famous oratorio (created in just 24 days with the assistance of librettist
Charles Jennens) performed by a wide variety of sizes and types of performing
ensembles. Information:
323/850-2000; www.laphil.com

 

Finally next Sunday at 7 p.m., Grant Gershon completes the Messiah Disney Hall troika when he
conducts 48 singers of his L.A. Master Chorale, soloists (from the Chorale) and
a chamber orchestra in a full-length (three hours) performance of Messiah. Information: 213/972-7282; www.lamc.org

 

Two other Disney Hall holiday programs are worth noting.
Chanticleer, the San Francisco-based, all-male ensemble, returns to the hall on
Thursday at 8 — a must-see for choral lovers — and organist David Higgs plays
his annual recital on the Disney Hall pipe organ, assisted by soprano Shana
Blake Hill, who has performed many times with the Pasadena Symphony. The latter
program will also include audience caroling.

 

If you’re absolutely fed up with holiday music (or even if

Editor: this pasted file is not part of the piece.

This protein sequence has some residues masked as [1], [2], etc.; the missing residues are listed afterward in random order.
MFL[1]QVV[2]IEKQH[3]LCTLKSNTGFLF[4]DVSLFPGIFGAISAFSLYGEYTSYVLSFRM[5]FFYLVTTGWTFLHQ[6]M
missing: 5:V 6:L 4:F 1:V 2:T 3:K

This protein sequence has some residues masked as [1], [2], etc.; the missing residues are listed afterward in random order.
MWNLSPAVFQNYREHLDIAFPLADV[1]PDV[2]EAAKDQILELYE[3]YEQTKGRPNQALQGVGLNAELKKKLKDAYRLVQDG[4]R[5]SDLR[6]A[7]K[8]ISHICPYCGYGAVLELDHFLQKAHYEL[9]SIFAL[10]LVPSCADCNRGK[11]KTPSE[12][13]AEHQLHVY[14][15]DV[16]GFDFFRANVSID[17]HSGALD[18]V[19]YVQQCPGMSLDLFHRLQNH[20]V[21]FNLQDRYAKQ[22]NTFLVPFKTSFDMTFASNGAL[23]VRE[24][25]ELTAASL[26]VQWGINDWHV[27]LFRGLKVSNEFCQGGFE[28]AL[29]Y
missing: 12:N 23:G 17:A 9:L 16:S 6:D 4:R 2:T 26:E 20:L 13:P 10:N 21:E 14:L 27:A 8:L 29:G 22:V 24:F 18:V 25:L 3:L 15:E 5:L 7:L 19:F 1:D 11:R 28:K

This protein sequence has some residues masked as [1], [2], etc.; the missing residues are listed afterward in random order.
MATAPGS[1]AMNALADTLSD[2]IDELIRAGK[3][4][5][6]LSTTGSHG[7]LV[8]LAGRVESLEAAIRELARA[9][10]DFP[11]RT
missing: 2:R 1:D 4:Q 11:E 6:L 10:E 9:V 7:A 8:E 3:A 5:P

you’re not), Canadian conductor Bernard Labadie will lead the L.A. Phil on
Friday morning (11 a.m.), Saturday evening and Sunday afternoon in an
all-Mozart program that concludes with the composer’s final symphony, No. 41
“(Jupiter”). Benedetto Lupo will be the soloist in Mozart’s final piano
concerto, No. 27, K. 595. This program is right in the wheelhouse of Labadie,
who is a Baroque and Classical specialist; he is founder and music director of
Les Violons du Roy and La Chapelle de Qubec in his native province. Information: 323/850-2000;
www.laphil.com

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(c) Copyright 2011, Robert D. Thomas. All rights reserved.
Portions may be quoted with attribution.